NHS England and the National Institute for Health and Care Excellence (NICE) have proposed a new route for medical technology developers to access NHS funding to fast-track innovative products for use by the healthcare system.

The plans aim to ensure that more clinically and cost-effective products recommended by NICE can be introduced in the NHS on a large-scale to improve patient outcomes.

They would also provide more certainty for MedTech innovators and suppliers, with a commitment to automatic funding to support routine commissioning for those technologies that meet a required criterion.

Feedback on the proposals is being sought from patients, clinicians, academics, and industry and can be submitted via the consultation webpage. The 12-week consultation opened on 23 May 2024 and will close at midnight on 15 August.

In an announcement published on 23 May 2024, Dr Vin Diwakar, interim medical director for transformation at NHSE, said: “Medical technology plays a vital role in the nation’s health and these proposals outline how we can fully maximise its use for the benefits of patients.

“We are eager to hear from patients, industry, clinicians and the public to help us develop and shape the MedTech pathway to ensure it can provide the greatest clinical and cost-effective benefit, so please come forward with your views.”

The proposals have been developed by NHSE and NICE with input from the Department of Health and Social Care and other partners, including the Office for Life Science and the Medicines and Healthcare Products Regulatory Agency.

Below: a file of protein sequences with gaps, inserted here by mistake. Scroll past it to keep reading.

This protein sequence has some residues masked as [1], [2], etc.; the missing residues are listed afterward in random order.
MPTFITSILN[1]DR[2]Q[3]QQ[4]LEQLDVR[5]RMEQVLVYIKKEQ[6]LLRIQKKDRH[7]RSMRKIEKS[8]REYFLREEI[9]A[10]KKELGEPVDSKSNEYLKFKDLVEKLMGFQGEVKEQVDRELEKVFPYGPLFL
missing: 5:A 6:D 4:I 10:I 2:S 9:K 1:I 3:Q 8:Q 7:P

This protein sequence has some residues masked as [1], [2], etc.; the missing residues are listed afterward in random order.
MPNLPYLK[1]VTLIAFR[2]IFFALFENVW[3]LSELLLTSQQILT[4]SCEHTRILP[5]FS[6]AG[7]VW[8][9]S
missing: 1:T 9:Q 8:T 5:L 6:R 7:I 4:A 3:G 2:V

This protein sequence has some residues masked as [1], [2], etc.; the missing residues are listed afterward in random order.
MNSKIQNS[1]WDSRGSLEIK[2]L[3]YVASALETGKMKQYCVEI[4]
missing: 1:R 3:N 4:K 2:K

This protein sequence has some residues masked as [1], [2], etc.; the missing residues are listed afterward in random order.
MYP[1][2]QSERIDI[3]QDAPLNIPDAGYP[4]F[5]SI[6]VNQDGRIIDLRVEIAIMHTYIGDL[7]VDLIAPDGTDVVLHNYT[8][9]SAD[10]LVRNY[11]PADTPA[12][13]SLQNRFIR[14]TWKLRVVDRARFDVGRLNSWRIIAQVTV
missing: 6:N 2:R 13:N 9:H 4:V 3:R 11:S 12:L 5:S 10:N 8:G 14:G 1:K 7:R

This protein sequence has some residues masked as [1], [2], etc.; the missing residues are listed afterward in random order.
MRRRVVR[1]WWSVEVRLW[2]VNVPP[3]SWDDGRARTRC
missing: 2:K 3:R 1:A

Mark Chapman, director of the Health Technologies Programme at NICE, said: “The speed of change and the sheer number of new products being brought to market within the MedTech world has determined the need for a clear pathway to ensure that the most promising new and or transformative technologies recommended by NICE can be adopted at scale by the NHS within a timely manner.”

“This new pathway aims to ensure that patients in every area of the country can benefit from the best products, devices, digital technologies, or a diagnostic innovation.

“It will bring clarity to MedTech developers, giving them a clear route to accessing NHS funding, in the same way the pharmaceutical industry currently benefits from,” Chapman added.

The proposals are intended to strengthen the NHS Long Term Plan’s commitment to accelerate the uptake of selected innovative medical devices, diagnostics, and digital products.

Recent MedTech equipment introduced to the NHS includes a laser fibre that vaporises enlarged prostatic tissue and a device called Spectra Optia, which separates and removes sickle red blood cells from the patient’s blood using continuous flow and centrifugation.